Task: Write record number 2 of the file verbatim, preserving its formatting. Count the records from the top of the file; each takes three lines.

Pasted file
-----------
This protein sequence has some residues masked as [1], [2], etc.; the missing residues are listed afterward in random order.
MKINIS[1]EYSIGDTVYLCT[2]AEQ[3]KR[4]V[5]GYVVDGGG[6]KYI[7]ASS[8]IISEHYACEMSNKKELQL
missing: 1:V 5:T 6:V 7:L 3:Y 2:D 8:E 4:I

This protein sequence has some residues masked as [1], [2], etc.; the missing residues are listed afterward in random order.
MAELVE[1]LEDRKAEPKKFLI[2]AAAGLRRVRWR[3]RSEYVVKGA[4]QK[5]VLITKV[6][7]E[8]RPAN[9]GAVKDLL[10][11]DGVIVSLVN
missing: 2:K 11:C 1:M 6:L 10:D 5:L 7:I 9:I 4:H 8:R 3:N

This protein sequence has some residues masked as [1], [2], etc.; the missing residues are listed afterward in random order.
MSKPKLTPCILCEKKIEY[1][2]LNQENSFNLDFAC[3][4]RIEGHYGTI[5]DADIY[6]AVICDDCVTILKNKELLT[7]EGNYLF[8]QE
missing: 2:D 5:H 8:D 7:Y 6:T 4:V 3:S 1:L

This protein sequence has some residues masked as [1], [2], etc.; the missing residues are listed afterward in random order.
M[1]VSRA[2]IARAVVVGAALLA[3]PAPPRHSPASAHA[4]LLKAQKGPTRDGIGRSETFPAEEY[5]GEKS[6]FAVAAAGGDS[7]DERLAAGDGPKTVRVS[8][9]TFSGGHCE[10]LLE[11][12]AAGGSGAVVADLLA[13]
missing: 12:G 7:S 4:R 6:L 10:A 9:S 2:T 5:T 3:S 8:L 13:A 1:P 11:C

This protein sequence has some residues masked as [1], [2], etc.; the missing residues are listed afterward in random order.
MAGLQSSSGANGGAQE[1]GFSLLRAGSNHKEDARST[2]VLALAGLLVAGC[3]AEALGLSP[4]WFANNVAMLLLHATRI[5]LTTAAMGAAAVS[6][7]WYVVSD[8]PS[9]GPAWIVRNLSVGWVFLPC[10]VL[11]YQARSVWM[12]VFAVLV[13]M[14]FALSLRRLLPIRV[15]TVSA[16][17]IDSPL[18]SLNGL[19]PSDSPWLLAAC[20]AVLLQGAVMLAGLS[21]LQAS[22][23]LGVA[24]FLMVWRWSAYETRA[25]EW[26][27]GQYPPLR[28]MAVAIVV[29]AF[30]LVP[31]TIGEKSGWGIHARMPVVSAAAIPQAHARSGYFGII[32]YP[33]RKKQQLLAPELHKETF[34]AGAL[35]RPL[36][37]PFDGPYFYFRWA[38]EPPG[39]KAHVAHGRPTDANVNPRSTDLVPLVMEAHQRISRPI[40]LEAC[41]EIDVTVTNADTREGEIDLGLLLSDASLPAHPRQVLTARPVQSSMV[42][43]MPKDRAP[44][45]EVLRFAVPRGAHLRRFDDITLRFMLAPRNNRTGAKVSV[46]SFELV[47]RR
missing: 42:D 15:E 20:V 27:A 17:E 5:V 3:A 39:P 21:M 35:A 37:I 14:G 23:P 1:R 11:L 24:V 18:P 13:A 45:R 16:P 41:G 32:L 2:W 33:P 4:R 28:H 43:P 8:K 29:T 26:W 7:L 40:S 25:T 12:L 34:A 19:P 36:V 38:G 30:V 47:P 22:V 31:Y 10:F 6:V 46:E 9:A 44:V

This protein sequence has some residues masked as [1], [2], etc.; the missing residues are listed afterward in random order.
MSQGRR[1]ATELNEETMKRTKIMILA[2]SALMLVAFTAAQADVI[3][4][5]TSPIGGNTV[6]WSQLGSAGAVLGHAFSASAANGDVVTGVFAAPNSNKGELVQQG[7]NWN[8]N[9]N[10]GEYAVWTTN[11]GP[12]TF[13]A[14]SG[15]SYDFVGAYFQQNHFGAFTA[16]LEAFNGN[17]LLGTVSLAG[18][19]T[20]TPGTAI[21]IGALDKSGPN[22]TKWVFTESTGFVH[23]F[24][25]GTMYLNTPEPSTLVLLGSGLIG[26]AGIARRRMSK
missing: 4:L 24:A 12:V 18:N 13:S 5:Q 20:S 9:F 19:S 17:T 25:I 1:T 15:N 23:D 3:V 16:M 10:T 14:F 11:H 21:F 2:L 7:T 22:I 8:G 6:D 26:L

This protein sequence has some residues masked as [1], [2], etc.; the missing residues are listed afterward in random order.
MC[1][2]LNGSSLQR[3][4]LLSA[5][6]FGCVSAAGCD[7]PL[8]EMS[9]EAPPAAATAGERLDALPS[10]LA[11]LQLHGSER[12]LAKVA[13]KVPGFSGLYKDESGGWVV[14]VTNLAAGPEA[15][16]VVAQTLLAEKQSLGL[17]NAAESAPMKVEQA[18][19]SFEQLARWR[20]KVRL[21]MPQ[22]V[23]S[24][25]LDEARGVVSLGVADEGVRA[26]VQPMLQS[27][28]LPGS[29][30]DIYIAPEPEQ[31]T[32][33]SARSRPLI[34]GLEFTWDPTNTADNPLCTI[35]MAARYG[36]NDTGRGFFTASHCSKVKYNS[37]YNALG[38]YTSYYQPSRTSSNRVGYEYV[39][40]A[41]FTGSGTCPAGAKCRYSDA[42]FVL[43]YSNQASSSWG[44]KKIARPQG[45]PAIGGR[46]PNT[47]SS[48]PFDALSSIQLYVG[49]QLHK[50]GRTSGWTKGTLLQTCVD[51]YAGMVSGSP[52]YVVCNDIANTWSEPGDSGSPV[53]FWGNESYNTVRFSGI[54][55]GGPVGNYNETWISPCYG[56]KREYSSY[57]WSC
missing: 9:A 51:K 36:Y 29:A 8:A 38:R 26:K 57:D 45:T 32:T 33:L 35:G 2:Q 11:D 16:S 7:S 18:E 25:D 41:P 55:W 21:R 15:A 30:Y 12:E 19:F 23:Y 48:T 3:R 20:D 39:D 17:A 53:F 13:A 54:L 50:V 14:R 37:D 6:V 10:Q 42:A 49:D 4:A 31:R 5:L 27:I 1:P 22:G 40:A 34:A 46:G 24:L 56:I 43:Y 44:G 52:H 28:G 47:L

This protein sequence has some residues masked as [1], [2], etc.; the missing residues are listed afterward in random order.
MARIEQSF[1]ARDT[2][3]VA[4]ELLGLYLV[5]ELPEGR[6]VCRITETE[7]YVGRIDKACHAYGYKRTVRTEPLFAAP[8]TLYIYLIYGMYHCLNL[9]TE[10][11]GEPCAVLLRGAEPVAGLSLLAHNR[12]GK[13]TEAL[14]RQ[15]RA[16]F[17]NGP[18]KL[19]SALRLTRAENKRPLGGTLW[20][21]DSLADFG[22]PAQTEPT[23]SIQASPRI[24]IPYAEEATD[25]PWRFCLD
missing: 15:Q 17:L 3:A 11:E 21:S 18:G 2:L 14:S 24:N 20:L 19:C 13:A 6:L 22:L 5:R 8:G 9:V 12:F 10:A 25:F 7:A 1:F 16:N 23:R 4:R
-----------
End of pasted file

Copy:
This protein sequence has some residues masked as [1], [2], etc.; the missing residues are listed afterward in random order.
MAELVE[1]LEDRKAEPKKFLI[2]AAAGLRRVRWR[3]RSEYVVKGA[4]QK[5]VLITKV[6][7]E[8]RPAN[9]GAVKDLL[10][11]DGVIVSLVN
missing: 2:K 11:C 1:M 6:L 10:D 5:L 7:I 9:I 4:H 8:R 3:N